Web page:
In 1907, in Paris, twenty-four-year-old Georges Braque met Pablo Picasso, then twenty-five, launching a creative partnership that would revolutionize twentieth-century painting. Seven years later, their relationship dissolved. Braque went off to fight in WWI, where he sustained a serious head injury, and returned home to a career that looks lackluster only when compared to that of his onetime collaborator. The Braque-Picasso collaboration is the subject of The Cubist Infant, but it quickly becomes clear that, genrewise, this story is something other than your classic Historical Fiction. By page 2 we’ve learned that Braque has “mastered the technique of inverse ejaculation—at orgasm, his penis would inhale.”
The Cubist Infant, whose principal characters can fly or are semihollow and have supernatural sexual abilities, is an admixture of art history and mythology. Of course one of the story’s initial premises is that art history is already mythology—q.v. its opening sentence: “What grew in myth was the way in which Picasso met, devoured, digested, and excreted Braque.” Ballard’s story is the reimagining of that myth, and here the reproductive replaces the digestive as the presiding metaphorical organ system. The Cubist Infant, which locates creative zeal in Picasso’s bioemissions, is so focused on the transfer of fluids between Cubism’s fathers that it’s practically sticky.
The pantheon of modernist Paris is well represented here: we get Gertrude Stein (who claims only she knows “how best to not make sense in the way the times require”), James Joyce (name-checked, and as “Big Man Jimmy”), and assorted Futurists (five Italians prone to suddenly blurring into motion). But Ballard keeps his story from turning into a professorial in-joke—his highbrow references never overwhelm the underlying tenderness of his storytelling. Maybe more remarkably, Ballard manages to sustain a madcap energy while exploring the loneliness of the artistic endeavor.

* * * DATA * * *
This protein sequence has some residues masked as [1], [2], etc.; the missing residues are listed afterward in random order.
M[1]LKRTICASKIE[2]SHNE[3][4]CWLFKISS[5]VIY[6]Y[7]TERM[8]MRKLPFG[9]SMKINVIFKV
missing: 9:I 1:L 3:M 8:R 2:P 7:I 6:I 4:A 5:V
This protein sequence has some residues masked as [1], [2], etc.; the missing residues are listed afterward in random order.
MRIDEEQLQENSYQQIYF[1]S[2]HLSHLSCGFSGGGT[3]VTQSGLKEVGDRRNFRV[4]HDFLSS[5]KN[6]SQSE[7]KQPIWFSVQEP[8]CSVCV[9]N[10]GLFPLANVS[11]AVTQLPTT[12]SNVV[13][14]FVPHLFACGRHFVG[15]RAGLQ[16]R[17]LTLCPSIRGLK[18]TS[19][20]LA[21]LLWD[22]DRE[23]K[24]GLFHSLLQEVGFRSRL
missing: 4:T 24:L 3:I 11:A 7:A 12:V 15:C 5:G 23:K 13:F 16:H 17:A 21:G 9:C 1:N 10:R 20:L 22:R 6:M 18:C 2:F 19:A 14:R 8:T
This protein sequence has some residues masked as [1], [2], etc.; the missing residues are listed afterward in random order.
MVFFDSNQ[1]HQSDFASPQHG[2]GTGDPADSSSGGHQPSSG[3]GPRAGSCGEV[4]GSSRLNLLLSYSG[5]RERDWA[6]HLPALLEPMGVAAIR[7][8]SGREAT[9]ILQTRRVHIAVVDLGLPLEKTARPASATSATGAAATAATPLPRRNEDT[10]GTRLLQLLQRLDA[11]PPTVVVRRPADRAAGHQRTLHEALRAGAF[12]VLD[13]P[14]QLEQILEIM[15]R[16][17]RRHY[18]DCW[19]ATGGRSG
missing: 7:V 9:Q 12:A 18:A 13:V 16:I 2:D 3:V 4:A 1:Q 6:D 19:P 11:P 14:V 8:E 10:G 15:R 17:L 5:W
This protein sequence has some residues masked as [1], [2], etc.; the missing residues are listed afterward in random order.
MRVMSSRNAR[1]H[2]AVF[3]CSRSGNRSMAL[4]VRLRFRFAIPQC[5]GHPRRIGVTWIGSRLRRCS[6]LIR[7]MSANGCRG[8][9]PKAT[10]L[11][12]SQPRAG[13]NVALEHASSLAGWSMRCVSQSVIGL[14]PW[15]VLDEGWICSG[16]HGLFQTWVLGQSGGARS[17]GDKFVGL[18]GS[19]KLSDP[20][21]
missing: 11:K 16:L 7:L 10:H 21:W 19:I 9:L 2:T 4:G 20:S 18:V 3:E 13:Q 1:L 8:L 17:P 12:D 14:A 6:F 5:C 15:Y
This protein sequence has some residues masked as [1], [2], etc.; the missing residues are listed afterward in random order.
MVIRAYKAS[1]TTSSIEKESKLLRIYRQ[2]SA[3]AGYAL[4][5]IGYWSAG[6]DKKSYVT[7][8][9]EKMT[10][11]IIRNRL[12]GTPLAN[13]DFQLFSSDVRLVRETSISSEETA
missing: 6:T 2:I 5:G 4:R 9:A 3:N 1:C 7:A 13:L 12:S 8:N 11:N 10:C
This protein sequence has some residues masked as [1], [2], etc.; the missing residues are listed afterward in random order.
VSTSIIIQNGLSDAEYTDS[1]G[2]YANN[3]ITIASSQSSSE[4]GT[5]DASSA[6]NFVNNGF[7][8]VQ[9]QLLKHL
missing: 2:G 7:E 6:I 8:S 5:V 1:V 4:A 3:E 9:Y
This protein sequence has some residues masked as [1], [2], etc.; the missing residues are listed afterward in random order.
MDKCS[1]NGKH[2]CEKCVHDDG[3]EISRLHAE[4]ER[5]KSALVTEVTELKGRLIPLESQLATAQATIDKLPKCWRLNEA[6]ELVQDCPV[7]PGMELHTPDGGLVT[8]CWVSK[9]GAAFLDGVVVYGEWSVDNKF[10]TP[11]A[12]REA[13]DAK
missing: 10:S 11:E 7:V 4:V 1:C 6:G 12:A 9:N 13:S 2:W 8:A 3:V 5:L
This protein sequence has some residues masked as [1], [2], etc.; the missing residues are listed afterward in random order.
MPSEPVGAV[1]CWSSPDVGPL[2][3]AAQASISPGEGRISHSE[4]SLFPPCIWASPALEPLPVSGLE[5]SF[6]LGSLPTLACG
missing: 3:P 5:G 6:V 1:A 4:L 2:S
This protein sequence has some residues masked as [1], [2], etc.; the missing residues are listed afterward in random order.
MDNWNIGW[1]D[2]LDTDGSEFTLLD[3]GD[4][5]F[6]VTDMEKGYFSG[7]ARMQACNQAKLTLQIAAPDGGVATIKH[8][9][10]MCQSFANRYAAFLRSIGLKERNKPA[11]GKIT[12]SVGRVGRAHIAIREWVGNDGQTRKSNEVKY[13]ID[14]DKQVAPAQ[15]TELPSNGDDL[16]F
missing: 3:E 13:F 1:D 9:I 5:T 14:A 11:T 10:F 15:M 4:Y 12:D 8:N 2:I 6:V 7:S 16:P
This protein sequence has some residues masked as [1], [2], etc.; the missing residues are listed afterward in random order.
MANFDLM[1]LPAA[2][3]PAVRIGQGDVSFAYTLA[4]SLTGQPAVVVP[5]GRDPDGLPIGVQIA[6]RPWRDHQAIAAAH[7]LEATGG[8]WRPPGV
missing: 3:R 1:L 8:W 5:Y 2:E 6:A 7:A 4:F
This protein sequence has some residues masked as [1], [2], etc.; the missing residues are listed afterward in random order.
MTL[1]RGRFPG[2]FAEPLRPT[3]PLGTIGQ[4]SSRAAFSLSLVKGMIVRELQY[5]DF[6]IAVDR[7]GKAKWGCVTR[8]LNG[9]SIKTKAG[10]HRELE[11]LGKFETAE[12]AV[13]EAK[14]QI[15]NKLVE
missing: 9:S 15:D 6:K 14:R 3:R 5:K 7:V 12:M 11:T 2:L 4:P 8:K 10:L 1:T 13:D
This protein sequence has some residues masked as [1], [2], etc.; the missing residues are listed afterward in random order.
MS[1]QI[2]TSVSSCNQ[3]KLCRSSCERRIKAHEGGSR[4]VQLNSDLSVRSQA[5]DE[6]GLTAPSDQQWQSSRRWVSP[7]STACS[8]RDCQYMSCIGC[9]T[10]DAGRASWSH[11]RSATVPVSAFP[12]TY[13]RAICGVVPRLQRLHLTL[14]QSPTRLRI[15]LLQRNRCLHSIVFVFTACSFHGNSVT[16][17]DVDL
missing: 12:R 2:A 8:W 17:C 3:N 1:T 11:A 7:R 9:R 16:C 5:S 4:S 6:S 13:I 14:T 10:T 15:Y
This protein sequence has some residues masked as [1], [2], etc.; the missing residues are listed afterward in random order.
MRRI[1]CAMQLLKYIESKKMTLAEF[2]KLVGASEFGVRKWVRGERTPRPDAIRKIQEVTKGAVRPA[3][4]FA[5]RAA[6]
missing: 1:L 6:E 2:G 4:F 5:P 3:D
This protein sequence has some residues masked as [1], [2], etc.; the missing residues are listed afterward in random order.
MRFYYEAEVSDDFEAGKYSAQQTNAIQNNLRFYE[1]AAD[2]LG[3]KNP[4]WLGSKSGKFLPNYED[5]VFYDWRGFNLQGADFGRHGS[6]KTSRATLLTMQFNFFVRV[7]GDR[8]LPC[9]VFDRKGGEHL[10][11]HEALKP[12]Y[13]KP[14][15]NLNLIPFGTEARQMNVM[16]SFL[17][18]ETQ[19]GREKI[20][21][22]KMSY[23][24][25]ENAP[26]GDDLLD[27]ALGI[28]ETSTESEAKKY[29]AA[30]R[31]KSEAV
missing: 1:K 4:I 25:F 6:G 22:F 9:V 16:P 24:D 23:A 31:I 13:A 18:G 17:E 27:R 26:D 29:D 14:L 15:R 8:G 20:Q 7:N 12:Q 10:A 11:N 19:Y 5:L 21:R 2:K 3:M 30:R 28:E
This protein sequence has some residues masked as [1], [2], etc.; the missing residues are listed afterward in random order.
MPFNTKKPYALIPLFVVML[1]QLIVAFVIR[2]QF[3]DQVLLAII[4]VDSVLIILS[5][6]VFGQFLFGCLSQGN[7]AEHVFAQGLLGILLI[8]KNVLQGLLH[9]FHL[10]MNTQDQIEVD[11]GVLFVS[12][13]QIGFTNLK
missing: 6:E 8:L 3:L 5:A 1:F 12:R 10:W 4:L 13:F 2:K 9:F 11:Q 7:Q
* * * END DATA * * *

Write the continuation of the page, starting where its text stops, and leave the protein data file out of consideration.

Two artists. Picasso, who ejaculates into a hole in his own abdomen, is monolithic, inscrutable, impervious to outside influence. His impenetrable exterior makes him a great painter, but it doesn’t make him a particularly absorbing character. Instead it is Braque who is the object of fascination. Desperately seeking an artistic identity but always looking outside himself, Braque turns first to formal training, then to Picasso, and finally to the empty ideals of war. The scenes set in the trenches of WWI are particularly memorable, often as funny and haunting as the best antiwar satire.
At one point the story evinces derision for critics who “prefer description to analysis,” but it would be a shame not to mention that much of Ballard’s story is beautifully written. He’s particularly good at capturing the splendor of furious action. A scene in which Picasso, hiding out in the Pyrenees and under fire from the French and Spanish armies, gives us this image of his frenzied painting: “When the bullets started flying, Picasso would have to stand side- ways to present less of a target, bellowing curses and brandishing his brushes as though fencing with the canvas.”
The Cubist Infant is a short story published alone in an elegantly designed volume, its jacket and endpapers letterpress-printed. It is unusual to lavish this much attention on a single story, and the publisher’s efforts seem to urge readers to reciprocate. Ballard has earned it.